My mother was not in the living room, and only the maid was in the kitchen. I decided to go up to Father's study at the top of a narrow flight of stairs. Although I was also afraid of him, it was sometimes good to turn to him whom I had to ask forgiveness for so many things. With Mother it was easier and simpler to find comfort; but Father's comfort was more valuable. It meant peace with the judging conscience, reconciliation and a new covenant with the good powers. After nasty scenes, interrogations, confessions, and punishments I had often emerged good and pure from Father's room, punished and reproved, to be sure, but full of fresh resolutions, strengthened by the pact with power against the evil enemy. I decided to visit Father and tell him that I was feeling ill.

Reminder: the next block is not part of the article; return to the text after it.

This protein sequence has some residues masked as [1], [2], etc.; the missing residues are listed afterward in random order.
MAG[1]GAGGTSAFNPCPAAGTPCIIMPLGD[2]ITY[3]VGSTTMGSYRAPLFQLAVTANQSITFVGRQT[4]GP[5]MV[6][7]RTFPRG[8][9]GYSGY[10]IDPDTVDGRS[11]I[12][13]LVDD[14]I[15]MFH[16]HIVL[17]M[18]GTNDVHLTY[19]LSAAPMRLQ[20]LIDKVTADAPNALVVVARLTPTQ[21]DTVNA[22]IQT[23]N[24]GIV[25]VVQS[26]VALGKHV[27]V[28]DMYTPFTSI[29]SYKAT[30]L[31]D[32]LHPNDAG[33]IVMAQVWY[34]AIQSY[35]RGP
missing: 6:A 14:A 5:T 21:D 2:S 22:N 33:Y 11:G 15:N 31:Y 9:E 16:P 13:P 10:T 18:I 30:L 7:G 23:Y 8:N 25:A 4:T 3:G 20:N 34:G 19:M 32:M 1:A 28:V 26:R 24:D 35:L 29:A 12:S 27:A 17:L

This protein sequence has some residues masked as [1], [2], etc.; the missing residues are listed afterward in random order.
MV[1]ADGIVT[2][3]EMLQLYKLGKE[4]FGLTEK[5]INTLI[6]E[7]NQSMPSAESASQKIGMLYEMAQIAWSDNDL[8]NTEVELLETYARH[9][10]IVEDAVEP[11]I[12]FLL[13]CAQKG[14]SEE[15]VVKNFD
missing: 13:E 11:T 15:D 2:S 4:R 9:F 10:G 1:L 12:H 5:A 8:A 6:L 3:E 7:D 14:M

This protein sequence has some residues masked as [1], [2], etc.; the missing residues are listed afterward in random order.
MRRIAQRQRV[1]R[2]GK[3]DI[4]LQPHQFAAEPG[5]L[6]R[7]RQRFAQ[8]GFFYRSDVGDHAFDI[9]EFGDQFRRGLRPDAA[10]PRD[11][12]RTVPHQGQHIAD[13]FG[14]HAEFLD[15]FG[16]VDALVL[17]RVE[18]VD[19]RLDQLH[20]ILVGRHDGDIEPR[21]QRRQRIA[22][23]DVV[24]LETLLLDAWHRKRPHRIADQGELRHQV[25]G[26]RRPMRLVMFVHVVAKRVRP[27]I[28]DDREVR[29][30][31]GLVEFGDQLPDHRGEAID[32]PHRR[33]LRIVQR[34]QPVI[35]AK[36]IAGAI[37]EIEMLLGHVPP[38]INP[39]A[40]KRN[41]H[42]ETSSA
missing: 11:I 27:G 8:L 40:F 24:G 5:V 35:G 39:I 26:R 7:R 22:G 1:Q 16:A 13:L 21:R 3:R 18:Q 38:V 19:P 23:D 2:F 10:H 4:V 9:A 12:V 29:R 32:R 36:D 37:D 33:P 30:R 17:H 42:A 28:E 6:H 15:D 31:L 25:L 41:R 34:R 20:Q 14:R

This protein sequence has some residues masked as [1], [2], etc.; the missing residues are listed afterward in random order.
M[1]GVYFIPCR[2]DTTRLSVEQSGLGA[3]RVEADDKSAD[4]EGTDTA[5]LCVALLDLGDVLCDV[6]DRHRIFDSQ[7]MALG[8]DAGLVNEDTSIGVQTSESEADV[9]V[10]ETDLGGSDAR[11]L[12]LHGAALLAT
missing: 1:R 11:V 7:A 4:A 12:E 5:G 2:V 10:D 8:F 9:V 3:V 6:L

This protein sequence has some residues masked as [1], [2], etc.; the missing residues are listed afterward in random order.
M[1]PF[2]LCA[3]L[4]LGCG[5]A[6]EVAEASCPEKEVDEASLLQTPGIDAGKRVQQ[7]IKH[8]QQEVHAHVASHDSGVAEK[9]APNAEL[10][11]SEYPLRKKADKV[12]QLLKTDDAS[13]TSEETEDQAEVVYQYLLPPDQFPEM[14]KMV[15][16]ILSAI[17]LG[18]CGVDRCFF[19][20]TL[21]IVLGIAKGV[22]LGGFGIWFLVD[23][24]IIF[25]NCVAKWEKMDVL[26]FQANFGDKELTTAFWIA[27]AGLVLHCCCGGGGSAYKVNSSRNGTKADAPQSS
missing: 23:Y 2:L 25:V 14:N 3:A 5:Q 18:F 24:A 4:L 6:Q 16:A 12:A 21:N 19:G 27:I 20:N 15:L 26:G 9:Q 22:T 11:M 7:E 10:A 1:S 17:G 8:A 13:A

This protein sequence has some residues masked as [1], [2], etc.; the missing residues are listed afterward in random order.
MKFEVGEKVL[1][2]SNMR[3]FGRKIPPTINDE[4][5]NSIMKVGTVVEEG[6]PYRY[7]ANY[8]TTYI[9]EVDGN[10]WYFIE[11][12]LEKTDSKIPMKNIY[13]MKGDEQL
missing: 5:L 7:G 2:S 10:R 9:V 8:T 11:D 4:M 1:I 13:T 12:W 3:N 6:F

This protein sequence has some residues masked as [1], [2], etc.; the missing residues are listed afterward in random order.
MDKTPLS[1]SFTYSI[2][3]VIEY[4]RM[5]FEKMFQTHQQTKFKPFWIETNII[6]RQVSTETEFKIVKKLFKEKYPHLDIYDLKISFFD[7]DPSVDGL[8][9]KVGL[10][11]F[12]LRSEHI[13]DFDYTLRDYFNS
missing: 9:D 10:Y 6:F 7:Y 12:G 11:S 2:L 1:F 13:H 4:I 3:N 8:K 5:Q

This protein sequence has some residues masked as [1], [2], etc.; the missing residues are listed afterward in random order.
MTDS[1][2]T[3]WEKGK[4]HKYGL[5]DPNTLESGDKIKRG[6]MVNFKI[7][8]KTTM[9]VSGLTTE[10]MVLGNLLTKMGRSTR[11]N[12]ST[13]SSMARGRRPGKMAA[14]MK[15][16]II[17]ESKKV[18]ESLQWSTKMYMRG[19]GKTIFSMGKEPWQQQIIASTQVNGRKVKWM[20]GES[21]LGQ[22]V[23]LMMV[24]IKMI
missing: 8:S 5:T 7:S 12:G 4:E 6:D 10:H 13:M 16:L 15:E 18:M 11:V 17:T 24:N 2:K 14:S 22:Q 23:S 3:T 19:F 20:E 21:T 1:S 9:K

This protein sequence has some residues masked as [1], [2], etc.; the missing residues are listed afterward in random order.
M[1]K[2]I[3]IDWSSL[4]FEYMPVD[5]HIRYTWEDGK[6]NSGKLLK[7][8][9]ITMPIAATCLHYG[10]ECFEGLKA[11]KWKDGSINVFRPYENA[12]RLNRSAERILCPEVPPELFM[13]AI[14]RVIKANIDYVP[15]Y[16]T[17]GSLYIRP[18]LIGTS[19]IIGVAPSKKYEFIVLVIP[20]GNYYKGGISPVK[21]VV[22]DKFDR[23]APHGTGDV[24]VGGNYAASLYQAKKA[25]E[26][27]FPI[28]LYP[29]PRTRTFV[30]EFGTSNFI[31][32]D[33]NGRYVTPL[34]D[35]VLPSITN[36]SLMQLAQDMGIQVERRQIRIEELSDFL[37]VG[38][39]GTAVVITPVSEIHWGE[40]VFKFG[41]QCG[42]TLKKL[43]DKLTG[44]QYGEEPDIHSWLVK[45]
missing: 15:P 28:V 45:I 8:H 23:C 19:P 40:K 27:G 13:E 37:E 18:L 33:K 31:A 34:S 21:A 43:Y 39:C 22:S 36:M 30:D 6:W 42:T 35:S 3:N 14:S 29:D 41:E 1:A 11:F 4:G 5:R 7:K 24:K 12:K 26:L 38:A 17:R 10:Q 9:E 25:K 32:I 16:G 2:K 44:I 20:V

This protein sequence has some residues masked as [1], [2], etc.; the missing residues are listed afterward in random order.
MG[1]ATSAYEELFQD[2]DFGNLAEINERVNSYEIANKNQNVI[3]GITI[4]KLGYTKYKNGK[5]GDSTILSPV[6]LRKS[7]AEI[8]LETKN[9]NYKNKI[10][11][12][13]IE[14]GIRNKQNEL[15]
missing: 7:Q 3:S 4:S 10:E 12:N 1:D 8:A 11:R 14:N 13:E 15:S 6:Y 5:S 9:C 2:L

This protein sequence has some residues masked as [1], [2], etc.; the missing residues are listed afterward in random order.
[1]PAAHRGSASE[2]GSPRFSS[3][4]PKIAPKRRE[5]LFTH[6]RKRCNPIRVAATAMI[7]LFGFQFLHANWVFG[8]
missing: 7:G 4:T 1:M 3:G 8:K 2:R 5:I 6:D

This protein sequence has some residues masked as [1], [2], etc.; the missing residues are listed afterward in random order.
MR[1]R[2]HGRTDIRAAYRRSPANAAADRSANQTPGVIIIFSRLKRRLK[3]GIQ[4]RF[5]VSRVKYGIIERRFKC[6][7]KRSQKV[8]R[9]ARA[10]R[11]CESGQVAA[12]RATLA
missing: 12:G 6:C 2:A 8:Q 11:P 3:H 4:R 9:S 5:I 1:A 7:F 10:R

And so I climbed the short flight of stairs that led to the study. These stairs, with their own special wallpaper smell and the dry sound of the light, hollow wooden treads, were infinitely more fraught with significance and fatefulness than even the entrance hall. Many important causes had led me up these steps; a hundred times I had dragged dread and a tormented conscience up them, or defiance and wild anger, and quite often I had returned down them with absolution and new security. In the dwelling below, mother and child were at home; the atmosphere was mild there. Up here power and spirit dwelt; up here were the courthouse and temple and the “realm of the father.”

Rather timidly, as always, I pressed down the old-fashioned latch and opened the door halfway. The smell of the paternal study flowed toward me, the familiar smell of books and ink, attenuated by blue air from half-open windows, by white, clean curtains, a faint dash of cologne water, and an apple on the desk. But the room was empty.